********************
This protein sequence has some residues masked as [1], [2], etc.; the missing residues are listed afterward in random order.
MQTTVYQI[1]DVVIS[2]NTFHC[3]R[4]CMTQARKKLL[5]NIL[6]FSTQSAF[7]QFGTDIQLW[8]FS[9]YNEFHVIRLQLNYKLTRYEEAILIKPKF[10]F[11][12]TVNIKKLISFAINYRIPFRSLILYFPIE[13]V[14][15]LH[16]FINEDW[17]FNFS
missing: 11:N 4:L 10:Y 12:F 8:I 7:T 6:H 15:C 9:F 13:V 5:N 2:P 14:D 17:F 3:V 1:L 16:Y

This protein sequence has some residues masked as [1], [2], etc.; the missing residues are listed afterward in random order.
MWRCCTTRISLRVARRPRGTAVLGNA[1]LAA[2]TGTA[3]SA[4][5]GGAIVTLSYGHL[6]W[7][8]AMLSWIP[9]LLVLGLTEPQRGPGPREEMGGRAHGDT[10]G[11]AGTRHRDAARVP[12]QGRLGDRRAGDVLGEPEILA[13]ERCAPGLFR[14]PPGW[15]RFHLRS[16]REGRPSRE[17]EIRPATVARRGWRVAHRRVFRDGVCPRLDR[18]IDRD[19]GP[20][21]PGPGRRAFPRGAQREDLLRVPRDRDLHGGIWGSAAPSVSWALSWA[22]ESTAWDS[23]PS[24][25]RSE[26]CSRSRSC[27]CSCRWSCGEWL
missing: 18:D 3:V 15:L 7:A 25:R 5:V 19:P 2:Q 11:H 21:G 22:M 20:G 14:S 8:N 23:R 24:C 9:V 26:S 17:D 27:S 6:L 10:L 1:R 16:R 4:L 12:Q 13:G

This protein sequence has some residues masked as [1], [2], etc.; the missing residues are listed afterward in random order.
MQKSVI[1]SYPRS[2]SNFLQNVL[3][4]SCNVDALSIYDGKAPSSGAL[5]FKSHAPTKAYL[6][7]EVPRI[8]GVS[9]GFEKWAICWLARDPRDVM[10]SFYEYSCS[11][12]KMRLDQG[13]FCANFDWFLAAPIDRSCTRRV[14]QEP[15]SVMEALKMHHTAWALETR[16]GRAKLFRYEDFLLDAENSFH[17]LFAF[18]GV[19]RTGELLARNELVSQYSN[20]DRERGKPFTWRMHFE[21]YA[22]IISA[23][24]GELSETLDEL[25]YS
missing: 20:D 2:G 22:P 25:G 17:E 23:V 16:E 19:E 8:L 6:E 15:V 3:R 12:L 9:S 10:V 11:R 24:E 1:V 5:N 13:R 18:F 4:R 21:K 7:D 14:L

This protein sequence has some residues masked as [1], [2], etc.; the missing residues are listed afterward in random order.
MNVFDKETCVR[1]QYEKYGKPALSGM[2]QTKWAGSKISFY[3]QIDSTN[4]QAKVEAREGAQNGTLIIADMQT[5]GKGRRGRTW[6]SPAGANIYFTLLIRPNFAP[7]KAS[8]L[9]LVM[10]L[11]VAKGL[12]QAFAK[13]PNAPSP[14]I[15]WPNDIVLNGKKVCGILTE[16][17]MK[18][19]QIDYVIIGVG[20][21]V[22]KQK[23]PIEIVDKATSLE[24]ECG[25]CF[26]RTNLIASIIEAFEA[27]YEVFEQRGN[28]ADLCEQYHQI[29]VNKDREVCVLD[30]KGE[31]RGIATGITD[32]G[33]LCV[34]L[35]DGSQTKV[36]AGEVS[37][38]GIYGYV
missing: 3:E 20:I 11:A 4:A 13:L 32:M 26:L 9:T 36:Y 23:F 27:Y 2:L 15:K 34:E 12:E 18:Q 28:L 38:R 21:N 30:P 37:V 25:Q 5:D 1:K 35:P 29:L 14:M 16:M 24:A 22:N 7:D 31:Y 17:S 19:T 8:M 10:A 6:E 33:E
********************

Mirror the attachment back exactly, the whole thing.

This protein sequence has some residues masked as [1], [2], etc.; the missing residues are listed afterward in random order.
MQTTVYQI[1]DVVIS[2]NTFHC[3]R[4]CMTQARKKLL[5]NIL[6]FSTQSAF[7]QFGTDIQLW[8]FS[9]YNEFHVIRLQLNYKLTRYEEAILIKPKF[10]F[11][12]TVNIKKLISFAINYRIPFRSLILYFPIE[13]V[14][15]LH[16]FINEDW[17]FNFS
missing: 11:N 4:L 10:Y 12:F 8:I 7:T 6:H 15:C 9:F 13:V 5:N 2:P 14:D 17:F 3:V 1:L 16:Y

This protein sequence has some residues masked as [1], [2], etc.; the missing residues are listed afterward in random order.
MWRCCTTRISLRVARRPRGTAVLGNA[1]LAA[2]TGTA[3]SA[4][5]GGAIVTLSYGHL[6]W[7][8]AMLSWIP[9]LLVLGLTEPQRGPGPREEMGGRAHGDT[10]G[11]AGTRHRDAARVP[12]QGRLGDRRAGDVLGEPEILA[13]ERCAPGLFR[14]PPGW[15]RFHLRS[16]REGRPSRE[17]EIRPATVARRGWRVAHRRVFRDGVCPRLDR[18]IDRD[19]GP[20][21]PGPGRRAFPRGAQREDLLRVPRDRDLHGGIWGSAAPSVSWALSWA[22]ESTAWDS[23]PS[24][25]RSE[26]CSRSRSC[27]CSCRWSCGEWL
missing: 18:D 3:V 15:L 7:A 25:R 5:V 19:P 2:Q 11:H 21:G 22:M 20:G 14:S 8:N 23:R 24:C 9:V 26:S 17:D 27:S 6:L 10:L 1:R 16:R 4:L 12:Q 13:G

This protein sequence has some residues masked as [1], [2], etc.; the missing residues are listed afterward in random order.
MQKSVI[1]SYPRS[2]SNFLQNVL[3][4]SCNVDALSIYDGKAPSSGAL[5]FKSHAPTKAYL[6][7]EVPRI[8]GVS[9]GFEKWAICWLARDPRDVM[10]SFYEYSCS[11][12]KMRLDQG[13]FCANFDWFLAAPIDRSCTRRV[14]QEP[15]SVMEALKMHHTAWALETR[16]GRAKLFRYEDFLLDAENSFH[17]LFAF[18]GV[19]RTGELLARNELVSQYSN[20]DRERGKPFTWRMHFE[21]YA[22]IISA[23][24]GELSETLDEL[25]YS
missing: 20:D 2:G 22:P 25:G 17:E 23:V 16:E 19:E 8:L 6:E 15:V 3:R 12:L 9:S 10:V 11:R 24:E 1:V 5:N 13:R 18:F 4:R 21:K 7:D 14:L

This protein sequence has some residues masked as [1], [2], etc.; the missing residues are listed afterward in random order.
MNVFDKETCVR[1]QYEKYGKPALSGM[2]QTKWAGSKISFY[3]QIDSTN[4]QAKVEAREGAQNGTLIIADMQT[5]GKGRRGRTW[6]SPAGANIYFTLLIRPNFAP[7]KAS[8]L[9]LVM[10]L[11]VAKGL[12]QAFAK[13]PNAPSP[14]I[15]WPNDIVLNGKKVCGILTE[16][17]MK[18][19]QIDYVIIGVG[20][21]V[22]KQK[23]PIEIVDKATSLE[24]ECG[25]CF[26]RTNLIASIIEAFEA[27]YEVFEQRGN[28]ADLCEQYHQI[29]VNKDREVCVLD[30]KGE[31]RGIATGITD[32]G[33]LCV[34]L[35]DGSQTKV[36]AGEVS[37][38]GIYGYV
missing: 3:E 20:I 11:A 4:A 13:L 32:M 26:L 9:T 36:Y 23:F 27:Y 2:L 15:K 34:E 12:E 18:Q 28:L 38:R 21:N 30:P 37:V 25:Q 5:D 1:K 35:P 29:L 14:M 16:M 24:A 22:N 7:D 31:Y 17:S 19:T 8:M 10:A 6:E 33:E